Written by Rachel Freeman
Pop Break recently sat down with Jody LeHeup and Sebastian Girner, the creative geniuses behind Image Comics’ newest title, Shirtless Bear-Fighter.
The duo talk about their inspirations as comic book creators, what actors they took inspiration from to create the titular hero, and can this bear-fighter be this shredded if all he eats is carbs?
What inspired this epic series? And why bears specifically?
Sebastian Girner: The bears came with the title. We had “Shirtless Bear-Fighter!” before we had anything else. Jody and I were roommates at the time, and we’d watch bad movies or play video games and ping pong ideas at each other.
Jody LeHeup: Yeah, we came up with the title by accident when one of us referred to someone at some point as looking like a shirtless bear-fighter. For some reason though, rather than just having a laugh and forgetting about it, we couldn’t get those words out of our heads. They kept coming up until we realized we’d struck gold. Then of course the story we built out of the title HAD to be about bears which actually proved to be one of the reasons the book is so much fun to work on and even more fun to read.
The story itself though was inspired by moments in our lives when we’ve felt great anger as a result of loss, heartbreak, failure–feelings as humans we all experience eventually. SBF is about processing that anger and dealing with those feelings before they destroy you.
What got you into doing comics?
SG: I’ve been reading comics since before I could read. I moved to the States from Germany as a kid, and my parents gave me the Sunday funnies so I’d learn English faster. I learned English and how to read with Calvin and Hobbes and later on my dad would bring me these stacks of comics that were still being sold at newsstands. They’d just bundle up these comics and sell em’ as packs for a couple bucks off. This is how I got my first issue of Spider-Man. At the same time I’d buy French comics like Tintin and Asterix when visiting my grandparents (translated Franco-Belgian comics were super popular in Germany and a part of every German kids upbringing) so I did the splits across the comics cultural border. Later on in life I fell deep into manga, learned Japanese and studied there as well. After a year there I shipped home like 200lbs. of manga on a boat.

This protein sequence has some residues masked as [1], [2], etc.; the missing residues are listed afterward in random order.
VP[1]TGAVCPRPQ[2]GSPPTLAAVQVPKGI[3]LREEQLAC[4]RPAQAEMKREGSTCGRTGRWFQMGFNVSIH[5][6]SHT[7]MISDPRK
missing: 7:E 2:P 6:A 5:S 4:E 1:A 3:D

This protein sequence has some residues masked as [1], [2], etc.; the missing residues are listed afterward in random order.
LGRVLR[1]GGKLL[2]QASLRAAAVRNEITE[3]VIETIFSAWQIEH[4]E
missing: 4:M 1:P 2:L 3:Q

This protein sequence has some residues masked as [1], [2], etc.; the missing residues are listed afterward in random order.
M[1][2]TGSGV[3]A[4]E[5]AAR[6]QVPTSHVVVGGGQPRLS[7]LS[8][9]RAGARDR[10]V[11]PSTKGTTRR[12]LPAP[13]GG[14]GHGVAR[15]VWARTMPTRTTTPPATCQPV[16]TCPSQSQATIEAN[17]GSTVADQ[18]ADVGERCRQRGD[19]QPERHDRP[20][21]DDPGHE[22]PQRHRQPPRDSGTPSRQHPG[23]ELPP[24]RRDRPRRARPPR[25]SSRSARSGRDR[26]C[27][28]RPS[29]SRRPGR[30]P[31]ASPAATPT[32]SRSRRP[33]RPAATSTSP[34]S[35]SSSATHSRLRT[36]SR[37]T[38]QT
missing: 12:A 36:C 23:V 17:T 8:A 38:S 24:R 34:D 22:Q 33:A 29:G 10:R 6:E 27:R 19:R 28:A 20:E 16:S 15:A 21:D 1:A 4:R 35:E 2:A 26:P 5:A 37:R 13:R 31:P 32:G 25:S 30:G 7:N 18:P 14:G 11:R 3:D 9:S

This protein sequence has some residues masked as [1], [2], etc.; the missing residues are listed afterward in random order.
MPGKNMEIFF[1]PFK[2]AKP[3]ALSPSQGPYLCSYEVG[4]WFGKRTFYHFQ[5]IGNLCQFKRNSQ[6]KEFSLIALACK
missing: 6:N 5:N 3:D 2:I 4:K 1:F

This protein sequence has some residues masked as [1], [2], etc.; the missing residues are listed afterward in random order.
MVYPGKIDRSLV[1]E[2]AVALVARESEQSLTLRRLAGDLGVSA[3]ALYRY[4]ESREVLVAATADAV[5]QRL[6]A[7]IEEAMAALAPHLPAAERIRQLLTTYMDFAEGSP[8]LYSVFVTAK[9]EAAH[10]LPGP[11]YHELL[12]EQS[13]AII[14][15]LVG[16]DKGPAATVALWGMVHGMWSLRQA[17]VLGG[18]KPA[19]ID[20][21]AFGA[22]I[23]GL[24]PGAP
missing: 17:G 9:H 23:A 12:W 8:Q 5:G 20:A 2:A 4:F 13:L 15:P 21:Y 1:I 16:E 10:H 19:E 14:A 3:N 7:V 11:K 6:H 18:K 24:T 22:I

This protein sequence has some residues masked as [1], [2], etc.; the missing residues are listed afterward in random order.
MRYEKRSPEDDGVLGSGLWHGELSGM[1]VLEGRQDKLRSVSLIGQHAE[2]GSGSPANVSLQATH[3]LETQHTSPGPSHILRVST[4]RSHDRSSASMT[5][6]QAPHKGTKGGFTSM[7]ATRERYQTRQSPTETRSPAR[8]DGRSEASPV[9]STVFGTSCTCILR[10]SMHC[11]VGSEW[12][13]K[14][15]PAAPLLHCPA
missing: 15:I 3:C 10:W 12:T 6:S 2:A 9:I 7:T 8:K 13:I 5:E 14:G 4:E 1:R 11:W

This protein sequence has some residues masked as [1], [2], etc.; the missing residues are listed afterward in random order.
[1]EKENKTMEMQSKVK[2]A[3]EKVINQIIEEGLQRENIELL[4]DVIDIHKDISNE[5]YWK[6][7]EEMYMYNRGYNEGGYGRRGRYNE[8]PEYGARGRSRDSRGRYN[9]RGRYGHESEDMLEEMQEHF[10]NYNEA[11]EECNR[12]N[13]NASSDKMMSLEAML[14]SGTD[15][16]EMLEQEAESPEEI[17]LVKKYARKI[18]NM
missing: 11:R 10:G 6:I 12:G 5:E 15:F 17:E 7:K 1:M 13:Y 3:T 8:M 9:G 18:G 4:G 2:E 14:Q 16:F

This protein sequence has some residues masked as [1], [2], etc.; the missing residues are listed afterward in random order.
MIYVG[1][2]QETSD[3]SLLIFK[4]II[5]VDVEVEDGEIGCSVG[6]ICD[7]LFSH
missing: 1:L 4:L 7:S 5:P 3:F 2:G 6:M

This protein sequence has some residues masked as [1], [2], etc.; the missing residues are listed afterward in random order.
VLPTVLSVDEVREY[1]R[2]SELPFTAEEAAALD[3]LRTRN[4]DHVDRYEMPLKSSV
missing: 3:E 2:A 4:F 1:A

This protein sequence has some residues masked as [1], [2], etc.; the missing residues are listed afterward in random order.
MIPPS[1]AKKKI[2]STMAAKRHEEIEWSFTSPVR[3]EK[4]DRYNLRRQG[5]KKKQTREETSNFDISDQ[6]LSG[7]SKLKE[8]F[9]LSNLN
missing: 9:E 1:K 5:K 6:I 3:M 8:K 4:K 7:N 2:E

And even through all this I never really thought I’d pursue a career making them until after University when I sent a resume to Marvel, more or less on a whim. As luck would have it they had an opening for an assistant editor and I got the job and things developed from there and here I still am!
JL: Like Sebastian I grew up with comics. First strips like Calvin and Hobbes (which will forever be a huge influence) then superhero comics, then indie books from Fantagraphics, Drawn and Quarterly, etc…then mature readers graphic novels and manga…Sebastian and I both have a pretty diverse education and appreciation when it comes to comics.
As for how I “broke in” I love that question when we both can answer it because while Sebastian’s story is hilariously short, mine is like Homer’s Odyssey! I’ll spare you the long version though and just tell you that I was writing and working in film production after college when I was offered an internship at Marvel. Eventually I became an editor in the X-Men Office where I edited Rick and Jerome’s Uncanny X-Force, Deadpool, passion projects like the Strange Tales anthology, and others. Eventually I decided to return to the writing desk and here I am.
What authors and/or illustrators inspired you and this story (comic or other literature)?
JL: All of them I think. SBF is a love letter to the comics medium and to all the genres we grew up reading and later working on. Without tall tales, myths, super heroes, Saturday morning cartoons, 80’s action flicks and the creators that made them, SBF wouldn’t exist. There’s even some film noir influences in the plotting.
SG: SBF has literary roots as well: Tarzan, The Jungle Book, and tall-tales like Paul Bunyan come to mind: a wild man stuck between the forest and the human world, a bit of a stranger in both!
JL: Speaking of illustrators though, SBF artist and co-creator Nil Vendrell, colorist Mike Spicer, and letterer Dave Lanphear have been inspiring us the moment they hopped on board the crazy train. Nil is a Barcelona-based artist and his work on SBF is nothing short of brilliant. Not only is he a fantastic storyteller but he draws incredibly dynamic fight scenes and really understands comedic timing. And Mike with his animated, expressive colors and Dave with his bouncy letters…we’re collaborating with some insanely talented folks and we couldn’t be more excited to be working with them. Nil, Mike, and Dave make us all look like geniuses.